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Old 05-22-2008, 12:25 PM   #1
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Wago terminals for residential line-voltage connections


Ok, JRClen talked in another post about the difference between back-wired and back-stabbed receptacle connections. I wanted to comment but didn't want to hi-jack or send that thread OT. Basically, John mentioned the following:

...you are confusing the back stab with the back wired like Jimmy said. Most of us who do this for a living really like the back wired devices where the wire is not looped but is clamped tight with the screw. Those give a good connection and are fast. You learn to tip them to open the clamp.

The slip in back stab type where the wire is pushed in to a spring type clamp are best wired by looping the screw. Someday I think back stabs will be prohibited by code. They already are in some local and state codes. Missouri I believe prohibits back stabbing.

Well, I think that most would agree that terminating receptacle/switch connections using the back-stab/clamp is NOT a good method and many of us have wondered why it isn't illegal or when it will be made so. Well I wanted to get some input from the forum regarding something I've noticed lately with the Halo recessed fixtures I've been buying from the BORG.

Now, in my line, I have used cage-clamp type terminals (Wago, Phoenix, etc.) for years however this has always been for low voltage DC control circuitry (16V DC or less). In fact, when the terminations are properly made, it takes an act of god to release the wire. Now I've noticed that Halo has been manufacturing their recessed cans with 2 (or 3?) terminal wago connectors already connected to both conductors. I was perplexed the first time I saw them and I've simply gotten into the habit of cutting them off and connecting the wires with wirenuts. But, I did start to think of this a little more.

The problem with the back stab clamps is poor contact which can lead to a broken or even worse, high resistance, connection. Obviously, when the latter is exposed to a heavy load, heat is generated at the connection and of course things can get messy.

Now take a typical can light with a 60W bulb. We're talking 0.5A or so and even if the Wago connection was marginal, would the amount of heat produced be of a magnitude to cause damage or create a fire (obviously that depends on the degree of resistance that the connection could present). Also, with a mostly resistive load like a garden-variety incandescent, the overall current would decrease as the load resistance increased (unlike say a constant HP motor that is subjected to low voltage).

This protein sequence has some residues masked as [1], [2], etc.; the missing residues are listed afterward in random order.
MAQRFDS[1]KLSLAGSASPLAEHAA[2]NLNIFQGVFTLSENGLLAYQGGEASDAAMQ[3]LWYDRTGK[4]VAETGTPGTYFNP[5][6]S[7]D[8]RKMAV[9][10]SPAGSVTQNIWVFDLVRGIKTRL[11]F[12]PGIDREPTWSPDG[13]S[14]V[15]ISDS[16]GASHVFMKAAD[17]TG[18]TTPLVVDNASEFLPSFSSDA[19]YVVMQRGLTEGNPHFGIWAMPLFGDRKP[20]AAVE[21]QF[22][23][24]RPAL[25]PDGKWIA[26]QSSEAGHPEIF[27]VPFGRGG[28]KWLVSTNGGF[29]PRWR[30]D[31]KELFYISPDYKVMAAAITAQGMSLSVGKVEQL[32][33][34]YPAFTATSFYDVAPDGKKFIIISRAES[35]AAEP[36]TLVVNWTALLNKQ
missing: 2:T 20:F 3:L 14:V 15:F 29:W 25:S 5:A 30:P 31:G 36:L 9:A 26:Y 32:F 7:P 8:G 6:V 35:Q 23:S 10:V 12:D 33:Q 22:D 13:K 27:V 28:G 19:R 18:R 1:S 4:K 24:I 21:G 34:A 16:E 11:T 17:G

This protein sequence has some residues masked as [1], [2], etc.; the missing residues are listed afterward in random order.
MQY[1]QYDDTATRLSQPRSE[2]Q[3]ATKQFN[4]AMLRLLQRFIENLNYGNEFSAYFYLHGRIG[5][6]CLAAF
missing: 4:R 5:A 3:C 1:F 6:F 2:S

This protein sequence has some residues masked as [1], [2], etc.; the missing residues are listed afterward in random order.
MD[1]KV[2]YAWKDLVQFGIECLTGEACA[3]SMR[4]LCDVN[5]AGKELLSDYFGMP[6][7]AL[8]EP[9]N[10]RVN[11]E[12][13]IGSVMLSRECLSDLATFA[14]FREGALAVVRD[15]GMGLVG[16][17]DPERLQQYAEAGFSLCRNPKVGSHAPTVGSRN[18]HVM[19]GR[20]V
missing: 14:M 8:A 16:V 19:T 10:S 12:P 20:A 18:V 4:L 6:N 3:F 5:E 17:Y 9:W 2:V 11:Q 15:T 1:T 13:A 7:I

Now as I said, all of the cage clamp terminals we use grip the wires very agressively. I've tried wrapping a piece of 18 ga. wire around my hand and attempting to pull it out only to wind up with a red fist that looks like a balloon animal. That being said, I don't know if the clamp terminals that they manufacture as an integral part of a receptacle are different in design and/or of poorer quality.

So, what thinks you? Regardless, I'll probably continue to chop those Wago suckers off and stick with what I know is not a potential for trouble. But I always like to hear what the pro's think

TTFN,
Jimmy
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Old 05-22-2008, 12:33 PM   #2
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Wago terminals for residential line-voltage connections


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Well, I think that most would agree that terminating receptacle/switch connections using the back-stab/clamp is NOT a good method and many of us have wondered why it isn't illegal or when it will be made so.
You are confusing two different methods/terms. BACKSTAB connection are bad. Back CLAMP are good.
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Old 05-22-2008, 12:51 PM   #3
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Wago terminals for residential line-voltage connections


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Originally Posted by joed View Post
You are confusing two different methods/terms. BACKSTAB connection are bad. Back CLAMP are good.
Sorry, Joe. I was referring to the "clamp" that is internal to the recept which grabs the backstabbed wire, not the compression screw clamp. Sorry for the confusion.
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Old 05-22-2008, 01:27 PM   #4
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Wago terminals for residential line-voltage connections


The Wago (and Ideal) push-in connectors are using a different spring metal than the old receptacle push-in connectors. Subsequently, the tension on the wire is better and more consistent across a broader temperature range. I find the new connectors to be more than satisfactory as supplied in the recessed lighting and they definitely speed up the installation process.
These connectors are also an excellent choice for joining multiple ground wires in a multigang box, taking up less room than a large wire nut, and allowing for neater folding of wires in the box. I have also found them to be an excellent option when reworking old switches and receptacles where the wires have been cut too short to properly attach a wire nut.
I'll continue to use them for certain applications, but will keep a ready supply of wire nuts as well.
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